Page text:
Shop houses once owned by the King’s Chinese in the British colonial era, painted in pretty pastels with louvred shutters and protruding eaves for shade and privacy, still stand on Joo Chiat Road in Katong and in Emerald Hill just off Orchard Road, downtown’s shimmering alley of soaring megamalls in swooping steel. But there is no longer a living, working Peranakan neighbourhood, as of old. Tourists seeking the splendour of “The Little Nyonya” may visit the National University of Singapore (NUS) Baba House in the Blair Plain conservation district, the restored manse of a shipping magnate’s family, with carved arches, terra-cotta tiles cool underfoot and peepholes in the bedroom floor for spying on the formal reception hall below, or private homes opened to tourists in Katong, like the Katong Antique House and Yapp’s cheerfully eccentric Intan — he lives on the second floor — which showcases his personal collection of beaded, crimson-soled mules; enamel tiffins and spittoons; gaudily polychromatic porcelain known as nyonya ware and bedecked with phoenixes and peonies; and mother-of-pearl-inlaid blackwood chairs that are featured in Singapore Airlines’ in-flight safety video to illustrate bringing your seat back upright. (Yapp used to work for the airline.)
Still, beyond the potency of nostalgia, this is ornamental. Material culture is worthy of preservation but does not in and of itself constitute culture from an existential perspective. Is lineage, then, the only bond? In 2018, researchers from the Genome Institute of Singapore took DNA samples from 177 people who identified as Peranakan Chinese. Their analyses suggested that, on average, the subjects were 5 to 10 per cent Malay. But the differences in individual makeup told a more complicated story. Colin Chee, Linda’s husband and, until last June, the president of the Peranakan Association Singapore, is 86.3 per cent Chinese — his paternal grandparents came to Singapore in 1893 from Fujian province — and 13.7 per cent Malay, which his aunties believe is Dayak, an ethnic group native to Borneo, where his maternal grandparents lived. Linda, a ninth-generation nyonya on her mother’s side, learned that she was only 66.5 per cent Chinese, more than a quarter Malay and, to her delighted surprise, 6 per cent Indian. She did note that the results had come as something of a shock to her brother, who had been convinced he was 100 per cent Chinese.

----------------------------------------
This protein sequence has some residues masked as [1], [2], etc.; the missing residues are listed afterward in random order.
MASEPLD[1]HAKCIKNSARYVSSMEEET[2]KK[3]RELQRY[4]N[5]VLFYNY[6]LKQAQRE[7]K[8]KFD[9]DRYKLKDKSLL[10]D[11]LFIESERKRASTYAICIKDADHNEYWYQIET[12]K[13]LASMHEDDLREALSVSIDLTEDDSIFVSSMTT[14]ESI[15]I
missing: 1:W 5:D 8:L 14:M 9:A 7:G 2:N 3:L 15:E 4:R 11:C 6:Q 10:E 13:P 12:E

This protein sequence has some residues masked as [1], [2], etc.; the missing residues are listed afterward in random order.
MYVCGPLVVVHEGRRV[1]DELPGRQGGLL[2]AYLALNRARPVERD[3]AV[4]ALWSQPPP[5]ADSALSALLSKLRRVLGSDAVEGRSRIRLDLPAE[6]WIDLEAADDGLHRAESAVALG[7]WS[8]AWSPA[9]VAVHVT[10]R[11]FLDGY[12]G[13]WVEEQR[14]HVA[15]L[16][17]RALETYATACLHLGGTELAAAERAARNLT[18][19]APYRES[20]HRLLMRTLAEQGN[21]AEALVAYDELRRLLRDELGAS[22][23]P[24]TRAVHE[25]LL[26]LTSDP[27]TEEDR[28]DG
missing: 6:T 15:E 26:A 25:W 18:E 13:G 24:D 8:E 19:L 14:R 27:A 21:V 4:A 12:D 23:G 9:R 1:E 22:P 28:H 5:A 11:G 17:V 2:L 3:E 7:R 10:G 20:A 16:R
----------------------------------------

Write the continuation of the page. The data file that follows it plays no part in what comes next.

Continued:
A cultural identity that functions at once as metaphor and reality, with a complicated and tenuous relationship to race, unanchored by religion, shared language, social status or even neighbourhood, so amorphous and difficult to pin down, is inevitably vulnerable to disappearance. Occupying an in-between, Peranakans risk becoming culturally illegible, even to themselves. With Singaporean independence came the erasure of Peranakans as a sociopolitical group validated and uplifted by the British under colonialism, and so in the 1970s a new way of thinking about Peranakan identity took hold, in which they were defined less by their outer than inner lives, by what took place in their sitting rooms and kitchens rather than in the public square. To be Peranakan became a matter of knowledge — whether one could still speak the community dialect, say, or prepare buah keluak. Some Peranakans have doubled down on this notion of identity, priding themselves on being Peranakan jati, “pure” Peranakan, as opposed to Peranakan chelop, only partly Peranakan. Both words are derived from Malay, jati meaning “genuine” and chelop from the Malay celup, “dipped” (or, idiomatically, “fake”, as when a westernised Malay is labelled with the epithet “mat salleh celup”: “wannabe white”).
To the scholar and curator Peter Lee, Peranakan jati is “as ridiculous as the idea of a pedigree mongrel”, as he has written. The very definition of Peranakan is based on a dual inheritance. “To the ‘chelop’, Peranakan ‘jati’ is an oxymoron. How can mixed bloodlines be ‘pure’?” Colin wrote in a 2020 letter to members of the Peranakan Association Singapore. “If our Chinese forefathers had a closed mind-set . . . there would not be any babas and nyonyas or Peranakan culture as we know it.”